Magazine article World Literature Today

Holy Heathen Rhapsody

Magazine article World Literature Today

Holy Heathen Rhapsody

Article excerpt

Pattiann Rogers. Holy Heathen Rhapsody. New York. Penguin. 2013. isbn 9780143123880

Pattiann Rogers's poems in Holy Heathen Rhapsody inspire a feeling of transcendence in using language to create a riotous sense of abandon and a joyous pleasure upon experiencing blooming, burgeoning nature at all sides.

The art of a poet who uses nature and natural processes to express a condition of beingness and to explore states of mind is often measured in the precision and concreteness of the objects and events used as a foundation for the poetics. By that measure, Pattiann Rogers succeeds and also puzzles, for her poetry contains descriptions that are both concrete and elusive, and it is punctuated by stirring dissonances of scientific and sacred discourses, as in "The Doxology of Shadows" as well as others.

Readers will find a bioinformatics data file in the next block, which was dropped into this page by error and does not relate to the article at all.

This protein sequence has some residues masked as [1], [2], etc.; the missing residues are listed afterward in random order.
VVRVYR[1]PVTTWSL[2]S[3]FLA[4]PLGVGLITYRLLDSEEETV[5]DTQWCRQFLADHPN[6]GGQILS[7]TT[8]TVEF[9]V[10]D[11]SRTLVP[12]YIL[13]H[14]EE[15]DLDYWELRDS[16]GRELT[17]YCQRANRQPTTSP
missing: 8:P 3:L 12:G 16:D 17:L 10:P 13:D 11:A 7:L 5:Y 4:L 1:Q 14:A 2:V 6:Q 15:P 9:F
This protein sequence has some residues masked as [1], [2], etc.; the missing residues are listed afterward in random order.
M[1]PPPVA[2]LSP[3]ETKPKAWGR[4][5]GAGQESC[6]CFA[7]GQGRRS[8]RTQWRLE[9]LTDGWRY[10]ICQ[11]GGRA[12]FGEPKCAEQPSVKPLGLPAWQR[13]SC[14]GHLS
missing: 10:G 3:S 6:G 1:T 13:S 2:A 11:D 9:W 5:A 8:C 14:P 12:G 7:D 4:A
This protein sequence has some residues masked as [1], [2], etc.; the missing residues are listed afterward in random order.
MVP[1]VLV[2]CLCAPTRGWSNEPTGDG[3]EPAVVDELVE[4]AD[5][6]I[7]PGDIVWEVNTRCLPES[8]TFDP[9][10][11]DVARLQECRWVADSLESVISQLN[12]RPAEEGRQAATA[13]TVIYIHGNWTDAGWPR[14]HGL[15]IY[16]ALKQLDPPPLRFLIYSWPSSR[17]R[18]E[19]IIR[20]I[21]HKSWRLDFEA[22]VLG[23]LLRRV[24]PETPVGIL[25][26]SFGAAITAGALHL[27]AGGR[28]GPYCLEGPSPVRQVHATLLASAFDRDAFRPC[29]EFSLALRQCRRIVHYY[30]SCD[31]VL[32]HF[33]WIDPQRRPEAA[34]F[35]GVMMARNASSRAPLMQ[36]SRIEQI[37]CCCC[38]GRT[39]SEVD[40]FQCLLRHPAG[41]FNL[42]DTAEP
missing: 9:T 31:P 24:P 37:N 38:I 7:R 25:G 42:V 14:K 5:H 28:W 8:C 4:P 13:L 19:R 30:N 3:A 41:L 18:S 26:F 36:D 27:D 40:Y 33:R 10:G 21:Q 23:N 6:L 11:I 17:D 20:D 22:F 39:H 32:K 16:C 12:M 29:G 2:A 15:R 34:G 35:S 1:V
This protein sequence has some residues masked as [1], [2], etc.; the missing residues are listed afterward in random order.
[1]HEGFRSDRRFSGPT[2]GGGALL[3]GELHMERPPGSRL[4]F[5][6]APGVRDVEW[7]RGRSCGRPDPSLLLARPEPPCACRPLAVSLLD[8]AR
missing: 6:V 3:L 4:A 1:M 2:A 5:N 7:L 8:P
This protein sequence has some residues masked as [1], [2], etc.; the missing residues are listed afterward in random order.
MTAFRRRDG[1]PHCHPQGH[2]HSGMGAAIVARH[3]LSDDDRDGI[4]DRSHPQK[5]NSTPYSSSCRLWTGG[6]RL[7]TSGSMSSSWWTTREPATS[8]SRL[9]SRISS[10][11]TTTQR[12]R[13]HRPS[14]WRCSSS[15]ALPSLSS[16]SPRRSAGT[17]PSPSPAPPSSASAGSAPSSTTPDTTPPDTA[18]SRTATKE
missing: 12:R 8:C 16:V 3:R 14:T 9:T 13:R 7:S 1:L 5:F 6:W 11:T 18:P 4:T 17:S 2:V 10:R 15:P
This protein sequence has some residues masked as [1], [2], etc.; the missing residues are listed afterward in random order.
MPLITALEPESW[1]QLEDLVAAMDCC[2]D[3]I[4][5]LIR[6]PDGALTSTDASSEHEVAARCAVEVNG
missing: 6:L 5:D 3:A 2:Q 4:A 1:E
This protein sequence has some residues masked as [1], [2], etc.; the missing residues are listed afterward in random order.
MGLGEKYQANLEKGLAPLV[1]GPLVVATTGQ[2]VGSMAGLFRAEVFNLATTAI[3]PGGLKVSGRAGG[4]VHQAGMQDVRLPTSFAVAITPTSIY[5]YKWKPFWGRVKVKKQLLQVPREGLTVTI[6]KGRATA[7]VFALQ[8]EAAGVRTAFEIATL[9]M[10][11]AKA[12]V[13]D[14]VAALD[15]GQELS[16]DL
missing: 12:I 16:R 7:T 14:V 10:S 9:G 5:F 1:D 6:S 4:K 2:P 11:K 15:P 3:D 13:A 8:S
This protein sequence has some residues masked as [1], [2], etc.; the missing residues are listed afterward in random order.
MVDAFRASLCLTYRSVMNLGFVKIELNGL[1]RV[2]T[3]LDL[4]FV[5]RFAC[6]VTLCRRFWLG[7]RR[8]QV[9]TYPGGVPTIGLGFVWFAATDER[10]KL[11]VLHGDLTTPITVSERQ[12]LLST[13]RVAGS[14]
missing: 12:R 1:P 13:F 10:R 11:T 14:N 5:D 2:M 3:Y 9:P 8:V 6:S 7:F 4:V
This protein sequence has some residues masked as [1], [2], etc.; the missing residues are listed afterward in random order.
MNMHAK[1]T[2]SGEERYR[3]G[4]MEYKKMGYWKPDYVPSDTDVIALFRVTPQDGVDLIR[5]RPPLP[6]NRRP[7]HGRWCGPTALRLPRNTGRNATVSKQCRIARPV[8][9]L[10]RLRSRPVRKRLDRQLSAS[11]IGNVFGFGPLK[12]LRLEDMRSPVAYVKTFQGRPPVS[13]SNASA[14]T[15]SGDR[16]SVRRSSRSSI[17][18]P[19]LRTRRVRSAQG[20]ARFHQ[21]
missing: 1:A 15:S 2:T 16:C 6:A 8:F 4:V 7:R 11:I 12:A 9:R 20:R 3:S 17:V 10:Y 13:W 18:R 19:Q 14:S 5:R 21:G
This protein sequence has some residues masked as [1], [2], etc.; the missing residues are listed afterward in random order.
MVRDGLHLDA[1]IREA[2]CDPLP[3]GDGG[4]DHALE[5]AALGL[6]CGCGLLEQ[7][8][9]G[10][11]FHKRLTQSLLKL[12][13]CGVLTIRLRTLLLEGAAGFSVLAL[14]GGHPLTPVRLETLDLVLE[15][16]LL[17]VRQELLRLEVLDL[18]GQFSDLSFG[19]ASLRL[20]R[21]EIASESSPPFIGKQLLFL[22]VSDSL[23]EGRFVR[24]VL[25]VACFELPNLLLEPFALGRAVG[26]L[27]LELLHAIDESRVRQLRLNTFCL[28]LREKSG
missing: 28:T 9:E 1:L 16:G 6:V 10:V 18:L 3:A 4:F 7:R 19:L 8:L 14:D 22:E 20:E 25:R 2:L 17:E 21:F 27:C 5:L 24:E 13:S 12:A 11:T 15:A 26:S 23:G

The poems in Holy Heathen Rhapsody contain a precision of description that at times echoes the form of an Anglo-Saxon catalog poem while also invoking the blending of the natural and the spiritual in Romantic aesthetics. However, the literary antecedents are overshadowed by the way she brings together religious forms and a natural spirituality, blending the sacred with the secular in restless, surging energies evocative of Stravinsky's Rite of Spring.

Her ways of describing the blossoming meadows and the damp, richscented forest include the use of the language of geographical information systems and of geometry. In "Hail, Spirit," the processes result in selfconsciousness: the poem describes a spider weaving her web and her daily work, which centers on "the reading of her soul. …

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